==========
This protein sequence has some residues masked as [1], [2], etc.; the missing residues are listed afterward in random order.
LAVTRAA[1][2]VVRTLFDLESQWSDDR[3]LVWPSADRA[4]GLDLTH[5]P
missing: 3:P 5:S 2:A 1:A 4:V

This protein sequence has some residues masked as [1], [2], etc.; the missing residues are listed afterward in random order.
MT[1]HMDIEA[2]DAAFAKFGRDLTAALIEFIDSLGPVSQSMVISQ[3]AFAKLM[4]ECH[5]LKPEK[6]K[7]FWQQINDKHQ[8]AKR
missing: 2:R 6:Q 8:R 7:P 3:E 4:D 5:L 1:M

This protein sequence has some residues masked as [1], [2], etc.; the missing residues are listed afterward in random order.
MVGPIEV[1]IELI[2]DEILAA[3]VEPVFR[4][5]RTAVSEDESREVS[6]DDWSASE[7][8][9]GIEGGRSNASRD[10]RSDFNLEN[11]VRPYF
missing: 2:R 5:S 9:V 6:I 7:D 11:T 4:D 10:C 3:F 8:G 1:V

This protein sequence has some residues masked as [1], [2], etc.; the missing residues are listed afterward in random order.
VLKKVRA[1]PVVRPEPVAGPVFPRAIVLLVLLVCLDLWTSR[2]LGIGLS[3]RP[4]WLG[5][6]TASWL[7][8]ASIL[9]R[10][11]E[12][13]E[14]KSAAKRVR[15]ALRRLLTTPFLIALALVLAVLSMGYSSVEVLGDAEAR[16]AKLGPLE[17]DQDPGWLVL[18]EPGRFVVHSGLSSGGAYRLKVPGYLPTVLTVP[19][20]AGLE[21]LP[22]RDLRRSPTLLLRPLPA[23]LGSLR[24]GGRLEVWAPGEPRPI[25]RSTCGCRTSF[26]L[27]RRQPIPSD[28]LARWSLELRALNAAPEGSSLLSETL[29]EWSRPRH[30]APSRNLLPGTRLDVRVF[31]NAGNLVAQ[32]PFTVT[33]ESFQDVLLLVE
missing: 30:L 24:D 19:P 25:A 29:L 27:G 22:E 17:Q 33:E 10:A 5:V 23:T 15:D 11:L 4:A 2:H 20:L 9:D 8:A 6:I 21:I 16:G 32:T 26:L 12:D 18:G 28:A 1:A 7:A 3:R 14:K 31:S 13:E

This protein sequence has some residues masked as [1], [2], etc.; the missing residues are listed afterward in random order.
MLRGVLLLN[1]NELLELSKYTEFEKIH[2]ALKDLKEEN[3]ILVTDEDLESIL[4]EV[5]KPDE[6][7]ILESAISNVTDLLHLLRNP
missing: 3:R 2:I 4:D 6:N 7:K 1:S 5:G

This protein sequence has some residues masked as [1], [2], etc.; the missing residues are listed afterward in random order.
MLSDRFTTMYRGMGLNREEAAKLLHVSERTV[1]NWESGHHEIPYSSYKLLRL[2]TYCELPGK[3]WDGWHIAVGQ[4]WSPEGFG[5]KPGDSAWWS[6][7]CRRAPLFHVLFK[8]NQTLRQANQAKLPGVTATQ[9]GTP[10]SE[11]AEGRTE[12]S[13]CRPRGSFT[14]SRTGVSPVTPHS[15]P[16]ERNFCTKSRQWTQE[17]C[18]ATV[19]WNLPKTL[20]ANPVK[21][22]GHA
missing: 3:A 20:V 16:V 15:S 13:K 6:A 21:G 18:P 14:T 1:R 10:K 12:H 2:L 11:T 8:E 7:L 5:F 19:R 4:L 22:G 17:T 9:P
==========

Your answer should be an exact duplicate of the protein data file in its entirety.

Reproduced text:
This protein sequence has some residues masked as [1], [2], etc.; the missing residues are listed afterward in random order.
LAVTRAA[1][2]VVRTLFDLESQWSDDR[3]LVWPSADRA[4]GLDLTH[5]P
missing: 3:P 5:S 2:A 1:A 4:V

This protein sequence has some residues masked as [1], [2], etc.; the missing residues are listed afterward in random order.
MT[1]HMDIEA[2]DAAFAKFGRDLTAALIEFIDSLGPVSQSMVISQ[3]AFAKLM[4]ECH[5]LKPEK[6]K[7]FWQQINDKHQ[8]AKR
missing: 2:R 6:Q 8:R 7:P 3:E 4:D 5:L 1:M

This protein sequence has some residues masked as [1], [2], etc.; the missing residues are listed afterward in random order.
MVGPIEV[1]IELI[2]DEILAA[3]VEPVFR[4][5]RTAVSEDESREVS[6]DDWSASE[7][8][9]GIEGGRSNASRD[10]RSDFNLEN[11]VRPYF
missing: 2:R 5:S 9:V 6:I 7:D 11:T 4:D 10:C 3:F 8:G 1:V

This protein sequence has some residues masked as [1], [2], etc.; the missing residues are listed afterward in random order.
VLKKVRA[1]PVVRPEPVAGPVFPRAIVLLVLLVCLDLWTSR[2]LGIGLS[3]RP[4]WLG[5][6]TASWL[7][8]ASIL[9]R[10][11]E[12][13]E[14]KSAAKRVR[15]ALRRLLTTPFLIALALVLAVLSMGYSSVEVLGDAEAR[16]AKLGPLE[17]DQDPGWLVL[18]EPGRFVVHSGLSSGGAYRLKVPGYLPTVLTVP[19][20]AGLE[21]LP[22]RDLRRSPTLLLRPLPA[23]LGSLR[24]GGRLEVWAPGEPRPI[25]RSTCGCRTSF[26]L[27]RRQPIPSD[28]LARWSLELRALNAAPEGSSLLSETL[29]EWSRPRH[30]APSRNLLPGTRLDVRVF[31]NAGNLVAQ[32]PFTVT[33]ESFQDVLLLVE
missing: 30:L 24:D 19:P 25:A 29:L 27:G 22:E 17:Q 33:E 10:A 5:V 23:T 15:D 11:L 4:A 2:H 20:L 9:D 8:A 6:I 21:I 16:G 32:T 26:L 12:D 18:G 28:A 1:A 7:A 3:R 14:K 31:S 13:E

This protein sequence has some residues masked as [1], [2], etc.; the missing residues are listed afterward in random order.
MLRGVLLLN[1]NELLELSKYTEFEKIH[2]ALKDLKEEN[3]ILVTDEDLESIL[4]EV[5]KPDE[6][7]ILESAISNVTDLLHLLRNP
missing: 3:R 2:I 4:D 6:N 7:K 1:S 5:G

This protein sequence has some residues masked as [1], [2], etc.; the missing residues are listed afterward in random order.
MLSDRFTTMYRGMGLNREEAAKLLHVSERTV[1]NWESGHHEIPYSSYKLLRL[2]TYCELPGK[3]WDGWHIAVGQ[4]WSPEGFG[5]KPGDSAWWS[6][7]CRRAPLFHVLFK[8]NQTLRQANQAKLPGVTATQ[9]GTP[10]SE[11]AEGRTE[12]S[13]CRPRGSFT[14]SRTGVSPVTPHS[15]P[16]ERNFCTKSRQWTQE[17]C[18]ATV[19]WNLPKTL[20]ANPVK[21][22]GHA
missing: 3:A 20:V 16:V 15:S 13:K 6:A 21:G 18:P 14:T 1:R 10:K 12:H 2:L 11:T 8:E 7:L 5:F 19:R 4:L 22:G 17:T 9:P